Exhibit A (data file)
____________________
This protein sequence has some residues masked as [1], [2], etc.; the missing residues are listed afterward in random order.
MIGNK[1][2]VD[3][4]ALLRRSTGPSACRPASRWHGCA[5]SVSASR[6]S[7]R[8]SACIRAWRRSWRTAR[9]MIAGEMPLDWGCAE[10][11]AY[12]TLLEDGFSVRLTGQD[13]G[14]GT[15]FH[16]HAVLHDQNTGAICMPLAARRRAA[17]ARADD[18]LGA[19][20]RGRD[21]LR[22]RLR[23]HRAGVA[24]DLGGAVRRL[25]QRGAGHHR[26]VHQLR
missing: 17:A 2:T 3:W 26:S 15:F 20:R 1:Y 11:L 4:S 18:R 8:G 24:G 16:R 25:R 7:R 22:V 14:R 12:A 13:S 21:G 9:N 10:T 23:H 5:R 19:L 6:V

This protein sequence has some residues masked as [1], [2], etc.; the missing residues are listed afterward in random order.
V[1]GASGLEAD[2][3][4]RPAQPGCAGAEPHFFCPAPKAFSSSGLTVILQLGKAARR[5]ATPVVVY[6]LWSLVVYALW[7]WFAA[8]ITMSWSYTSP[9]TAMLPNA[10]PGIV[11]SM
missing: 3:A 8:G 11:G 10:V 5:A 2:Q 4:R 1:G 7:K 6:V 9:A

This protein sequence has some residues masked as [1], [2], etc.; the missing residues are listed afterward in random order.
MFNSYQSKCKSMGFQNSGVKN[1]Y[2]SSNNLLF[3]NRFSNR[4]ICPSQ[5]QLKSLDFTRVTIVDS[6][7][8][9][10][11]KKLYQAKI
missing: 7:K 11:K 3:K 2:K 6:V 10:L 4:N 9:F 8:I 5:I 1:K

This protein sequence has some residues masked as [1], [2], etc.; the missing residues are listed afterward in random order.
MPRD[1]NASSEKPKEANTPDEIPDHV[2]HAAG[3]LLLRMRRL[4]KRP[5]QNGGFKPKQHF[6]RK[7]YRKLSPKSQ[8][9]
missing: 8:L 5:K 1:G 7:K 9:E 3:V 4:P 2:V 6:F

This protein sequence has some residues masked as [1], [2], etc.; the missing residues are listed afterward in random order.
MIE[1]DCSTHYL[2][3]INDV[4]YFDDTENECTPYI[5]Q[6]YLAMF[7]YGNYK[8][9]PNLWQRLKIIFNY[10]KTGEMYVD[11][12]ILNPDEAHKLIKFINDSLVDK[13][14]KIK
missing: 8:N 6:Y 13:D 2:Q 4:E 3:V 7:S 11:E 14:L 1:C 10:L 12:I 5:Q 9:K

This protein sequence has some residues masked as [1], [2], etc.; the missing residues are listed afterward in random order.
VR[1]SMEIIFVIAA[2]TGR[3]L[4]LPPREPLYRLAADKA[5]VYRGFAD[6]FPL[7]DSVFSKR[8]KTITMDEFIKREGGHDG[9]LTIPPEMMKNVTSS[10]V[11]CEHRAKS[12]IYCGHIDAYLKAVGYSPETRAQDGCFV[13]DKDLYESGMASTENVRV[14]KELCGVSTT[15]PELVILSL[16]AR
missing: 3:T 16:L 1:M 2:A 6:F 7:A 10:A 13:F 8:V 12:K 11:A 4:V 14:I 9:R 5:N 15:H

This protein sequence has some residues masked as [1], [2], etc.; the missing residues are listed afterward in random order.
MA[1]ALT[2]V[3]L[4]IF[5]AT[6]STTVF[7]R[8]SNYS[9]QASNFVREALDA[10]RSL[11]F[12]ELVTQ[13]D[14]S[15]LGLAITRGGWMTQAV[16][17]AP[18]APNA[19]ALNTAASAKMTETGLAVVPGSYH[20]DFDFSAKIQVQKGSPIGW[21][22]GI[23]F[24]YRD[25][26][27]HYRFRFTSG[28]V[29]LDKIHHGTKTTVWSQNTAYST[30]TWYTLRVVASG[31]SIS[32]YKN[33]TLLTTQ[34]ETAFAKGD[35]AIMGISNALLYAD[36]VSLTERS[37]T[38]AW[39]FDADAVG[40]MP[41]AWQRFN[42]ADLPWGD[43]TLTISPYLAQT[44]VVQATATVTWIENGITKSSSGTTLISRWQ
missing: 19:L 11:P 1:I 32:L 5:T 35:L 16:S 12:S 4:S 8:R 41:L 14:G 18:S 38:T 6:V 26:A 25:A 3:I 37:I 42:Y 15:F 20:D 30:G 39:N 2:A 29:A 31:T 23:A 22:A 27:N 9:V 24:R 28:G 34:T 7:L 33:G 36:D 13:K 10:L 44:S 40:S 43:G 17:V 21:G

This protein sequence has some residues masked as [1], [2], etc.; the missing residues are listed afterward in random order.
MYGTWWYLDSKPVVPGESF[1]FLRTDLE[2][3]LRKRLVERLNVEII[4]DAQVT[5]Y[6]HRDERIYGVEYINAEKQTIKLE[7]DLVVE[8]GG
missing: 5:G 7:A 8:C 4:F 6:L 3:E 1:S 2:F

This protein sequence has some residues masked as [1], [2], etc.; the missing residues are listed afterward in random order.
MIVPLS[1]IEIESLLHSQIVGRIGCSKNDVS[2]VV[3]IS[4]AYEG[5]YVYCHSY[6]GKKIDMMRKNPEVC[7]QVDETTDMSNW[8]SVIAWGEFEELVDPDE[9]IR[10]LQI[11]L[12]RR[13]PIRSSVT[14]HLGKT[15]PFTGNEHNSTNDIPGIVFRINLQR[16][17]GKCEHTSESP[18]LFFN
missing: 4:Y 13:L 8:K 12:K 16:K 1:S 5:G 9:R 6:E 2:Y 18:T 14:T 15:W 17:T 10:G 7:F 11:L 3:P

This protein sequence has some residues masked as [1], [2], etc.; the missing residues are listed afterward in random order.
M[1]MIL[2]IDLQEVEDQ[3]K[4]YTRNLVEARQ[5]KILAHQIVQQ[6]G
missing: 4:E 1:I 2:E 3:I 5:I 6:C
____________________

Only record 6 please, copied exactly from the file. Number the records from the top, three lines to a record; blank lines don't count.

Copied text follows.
This protein sequence has some residues masked as [1], [2], etc.; the missing residues are listed afterward in random order.
VR[1]SMEIIFVIAA[2]TGR[3]L[4]LPPREPLYRLAADKA[5]VYRGFAD[6]FPL[7]DSVFSKR[8]KTITMDEFIKREGGHDG[9]LTIPPEMMKNVTSS[10]V[11]CEHRAKS[12]IYCGHIDAYLKAVGYSPETRAQDGCFV[13]DKDLYESGMASTENVRV[14]KELCGVSTT[15]PELVILSL[16]AR
missing: 3:T 16:L 1:M 2:A 6:F 7:A 10:A 13:F 8:V 12:K 11:A 4:V 14:I 9:R 5:N 15:H